Originally posted on September 6th 2007
This is almost unfair, though really, it isn't. It seems like Microsoft Word has received at least as much abuse as Windows itself over the years. After all, you are more or less forced to use both if you want to get work done in corporate America. A fine recipe for anger is this: force a user to put up with stupid, time wasting behavior. Then make sure, through myriad snares and traps, that there is no way to avoid said stupidities. This engenders a feeling of powerlessness, that often turns into anger. Such is the experiential and emotional path I followed about an hour ago trying to collaborate with a business partner on a document we need to present to our customer.
The document was in .doc format, of course. I'm using Windows XP on my company supplied laptop, with whatever version of Office that shipped with the platform, patched up to fairly recent vintage. Word had no trouble opening the document at first, but at some point it crashed. Thereafter it would crash on each attempt to load the benighted thing. Now, I don't necessarily hold the crash against Word. Applications crash on Linux too. Although subjectively, it seems like they crash more frequently on Windows than on Linux. They are certainly much more prone to bringing down the whole system on XP, which is an improvement in this regard over Win2K, and that OS over NT 3.51 and so on. (Vista has improved system stability quite a bit. But it is a performance pig among other things. Apps seem to crash just as much on Vista, too.)
But how was I supposed to deal with this crash? I don't have another copy of Word around my home network. I do have Open Office in several flavors. So I tunneled in to my home network (running NoMachine NX over SSH) and ran OO writer 2.0 on the problem file. It loaded just fine., which let me at least read the thing in advance of a conference call later today.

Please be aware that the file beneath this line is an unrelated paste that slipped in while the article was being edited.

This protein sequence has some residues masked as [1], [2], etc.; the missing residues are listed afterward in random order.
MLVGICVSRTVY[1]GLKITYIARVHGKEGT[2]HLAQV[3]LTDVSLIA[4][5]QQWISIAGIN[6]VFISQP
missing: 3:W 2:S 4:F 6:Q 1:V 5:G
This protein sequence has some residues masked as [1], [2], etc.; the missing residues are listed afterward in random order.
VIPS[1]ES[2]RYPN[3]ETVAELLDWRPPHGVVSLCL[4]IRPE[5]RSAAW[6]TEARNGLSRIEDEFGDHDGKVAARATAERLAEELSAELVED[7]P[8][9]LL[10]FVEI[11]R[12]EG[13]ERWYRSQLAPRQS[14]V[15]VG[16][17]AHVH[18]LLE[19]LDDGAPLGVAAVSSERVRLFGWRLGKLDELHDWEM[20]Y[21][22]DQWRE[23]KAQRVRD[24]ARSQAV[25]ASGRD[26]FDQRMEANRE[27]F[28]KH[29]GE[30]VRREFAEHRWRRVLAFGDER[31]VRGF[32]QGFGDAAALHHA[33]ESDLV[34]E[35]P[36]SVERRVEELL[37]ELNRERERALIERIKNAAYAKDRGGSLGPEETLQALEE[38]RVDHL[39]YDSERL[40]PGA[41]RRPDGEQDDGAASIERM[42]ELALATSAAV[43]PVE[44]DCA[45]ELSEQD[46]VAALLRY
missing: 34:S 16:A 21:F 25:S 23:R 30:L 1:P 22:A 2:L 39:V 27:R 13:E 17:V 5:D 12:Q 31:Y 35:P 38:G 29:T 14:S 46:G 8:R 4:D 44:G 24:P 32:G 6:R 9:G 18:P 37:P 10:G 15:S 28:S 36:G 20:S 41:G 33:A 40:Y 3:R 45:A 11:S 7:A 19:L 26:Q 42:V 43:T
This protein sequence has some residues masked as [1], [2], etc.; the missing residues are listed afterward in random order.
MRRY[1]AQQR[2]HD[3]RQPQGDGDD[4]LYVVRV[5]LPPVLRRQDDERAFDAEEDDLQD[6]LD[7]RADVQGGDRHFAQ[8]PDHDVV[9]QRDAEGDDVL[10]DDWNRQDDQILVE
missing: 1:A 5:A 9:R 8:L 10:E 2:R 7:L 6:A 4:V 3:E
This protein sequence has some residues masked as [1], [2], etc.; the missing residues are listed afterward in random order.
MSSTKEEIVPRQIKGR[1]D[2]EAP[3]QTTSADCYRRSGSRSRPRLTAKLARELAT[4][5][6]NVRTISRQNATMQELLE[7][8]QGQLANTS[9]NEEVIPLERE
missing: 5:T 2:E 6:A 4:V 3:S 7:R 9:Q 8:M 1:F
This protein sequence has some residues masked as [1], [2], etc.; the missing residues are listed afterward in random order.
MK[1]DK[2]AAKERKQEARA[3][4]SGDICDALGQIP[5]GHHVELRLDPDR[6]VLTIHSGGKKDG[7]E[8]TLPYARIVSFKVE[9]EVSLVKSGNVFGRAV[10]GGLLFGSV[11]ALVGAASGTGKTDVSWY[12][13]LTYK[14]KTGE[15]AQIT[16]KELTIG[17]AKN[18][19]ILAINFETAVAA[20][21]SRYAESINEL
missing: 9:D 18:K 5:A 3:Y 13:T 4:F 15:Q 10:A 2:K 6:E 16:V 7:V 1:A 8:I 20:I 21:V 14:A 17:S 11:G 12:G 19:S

But here is the thing that really twists my tail: there is no way re-saving the document with OO and reimporting it into Word is going to result in an acceptable copy for collaboration with my business partner. Doing a "round trip" through OO from Word always results in a broken .doc at the end. This is not an accident. As many are aware, (through Groklaw's excellent coverage of the OOXML vs ODF standardization war, among many other sources) Microsoft wields the Office document formats as a weapon to keep users dependent on Office, and therefore Windows. (Number one and number two Microsoft cash cows. Coincidence? Chyah, right.)
So here is the last roadblock to me solving this little problem for myself. I'll have to go back to my partner and work out what feature is actually crashing my copy of Word. Or perhaps a reboot of the platform will fix things, or deleting Word's temp files if I can find them. Yet another roadblock: nothing I do will be based on what is actually wrong. My attempts will all be stabs in the dark because the internals of Word are secret. Bah!